The group Ecologists in Action have called for the interpretation centre to be constructed on farmland outside the Acinipo boundaries, and have welcomed the decision of the Junta to have Acinipo registered in the general catalog of historical heritage. Acinipo is widely considered to be amongst the best preserved Roman archeological sites in Spain, primarily due to it being covered over for hundreds of years.
Whilst most of the structures are these days only foundations, it is possible to map the streets and most buildings, and the partnership between Ronda’s archeologists working from the Palacio Mondragon and the Ministry of Culture have unearthed and are now preserving the Roman baths. The interpretation centre is seen as an essential part of promoting and protecting Acinipo’s heritage.
A man was yesterday arrested at 22:00 by the Guardia Civil SEPRONA division whilst attempting to vandalize the historic Acinipo ruined Roman city.
Readers of Ronda Today will recall our story about vandals digging several hundred holes and making off with buried precious artifacts from the site. Since we reported that story the Guardia Civil have mounted regular night time patrols.
The accused is a man from Sevilla province who was taken to Ronda and held under questioning pending a court arraignment today. He was caught red handed carrying a metal detector and had already extracted several Roman coins when the Guardia Civil decided to apprehend him.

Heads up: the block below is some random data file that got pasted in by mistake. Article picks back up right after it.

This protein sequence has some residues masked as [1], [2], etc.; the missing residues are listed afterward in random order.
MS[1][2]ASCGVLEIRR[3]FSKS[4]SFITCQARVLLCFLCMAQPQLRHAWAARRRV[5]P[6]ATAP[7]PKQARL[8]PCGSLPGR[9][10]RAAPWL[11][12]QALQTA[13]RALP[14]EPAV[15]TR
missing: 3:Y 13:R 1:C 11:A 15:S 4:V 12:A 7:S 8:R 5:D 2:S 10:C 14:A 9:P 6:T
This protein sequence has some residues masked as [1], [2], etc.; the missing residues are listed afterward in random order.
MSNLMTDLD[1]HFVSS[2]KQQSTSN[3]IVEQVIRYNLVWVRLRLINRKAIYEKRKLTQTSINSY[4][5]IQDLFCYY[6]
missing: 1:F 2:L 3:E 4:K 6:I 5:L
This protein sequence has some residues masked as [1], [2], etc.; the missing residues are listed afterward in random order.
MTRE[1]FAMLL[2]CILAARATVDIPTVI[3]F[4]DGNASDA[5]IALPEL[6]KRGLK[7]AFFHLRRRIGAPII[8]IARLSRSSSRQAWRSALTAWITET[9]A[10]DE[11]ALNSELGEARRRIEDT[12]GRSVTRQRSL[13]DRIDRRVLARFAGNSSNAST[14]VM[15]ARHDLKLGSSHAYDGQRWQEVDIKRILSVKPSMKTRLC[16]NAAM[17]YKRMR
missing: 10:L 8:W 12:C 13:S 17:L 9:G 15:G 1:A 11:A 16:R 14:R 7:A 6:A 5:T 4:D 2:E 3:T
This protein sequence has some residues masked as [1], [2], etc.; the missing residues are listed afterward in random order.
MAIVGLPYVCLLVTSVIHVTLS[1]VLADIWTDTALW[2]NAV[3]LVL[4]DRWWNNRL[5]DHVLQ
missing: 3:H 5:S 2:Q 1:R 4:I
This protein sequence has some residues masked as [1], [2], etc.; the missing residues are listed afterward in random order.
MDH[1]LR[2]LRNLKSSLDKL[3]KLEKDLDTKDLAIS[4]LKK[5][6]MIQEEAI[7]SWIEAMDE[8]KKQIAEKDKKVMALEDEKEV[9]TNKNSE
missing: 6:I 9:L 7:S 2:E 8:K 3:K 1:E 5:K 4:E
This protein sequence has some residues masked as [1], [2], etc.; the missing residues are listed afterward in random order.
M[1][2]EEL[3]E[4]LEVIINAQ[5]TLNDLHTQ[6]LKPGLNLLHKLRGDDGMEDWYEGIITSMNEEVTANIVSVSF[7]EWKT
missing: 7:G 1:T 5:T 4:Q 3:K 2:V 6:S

Ronda Today has been at the forefront of this battle, and has connected a supplier of remote video cameras with the ministry responsible for historic sites. We hope the apprehension of this scoundrel puts an end to illegal excavations at Acinipo.
Acinipo is one of the most precious historical sites in the Serranía de Ronda, a fact not lost on thieves who have been using sophisticated metal detectors to discover coins and fragments of other metal objects.
Over 400 holes have been dug, described by the Friends of Acinipo Association as blatant vandalism and theft of public property. The thieves have cut numerous holes in the fence surrounding Acinipo of the last month and a half, causing thousands of Euros damage to the enclosures.
With shovels and hoes, the thieves are digging holes wherever they detect metal, with complete disregard for stone foundations they encounter. This type of brazen vandalism is impossible assess how much damage is being caused since Acinipo is a working archeological dig with much yet to be discovered about the city.
Manual Garcia, Provincial Delegate for Culture yesterday met with senior representatives of the various local police agencies to demand increased night time patrols of the area, and the apprehension of those responsible.
Aside from damage to the fences, it’s estimated several hundred coins and other relics would have been stolen, with a conservative value in the tens of thousands of Euros not including the value to Ronda of their cultural loss.
Acinipo is a ruined Roman city located at around 15 minutes north of Ronda, and from the 1st century BC to the end of the 5th century AD was one of Roman Iberia’s most important cities. By Imperial decree, Acinipo was entitled to mint it’s own coins, thousands of which are believed to still be buried under the ruins.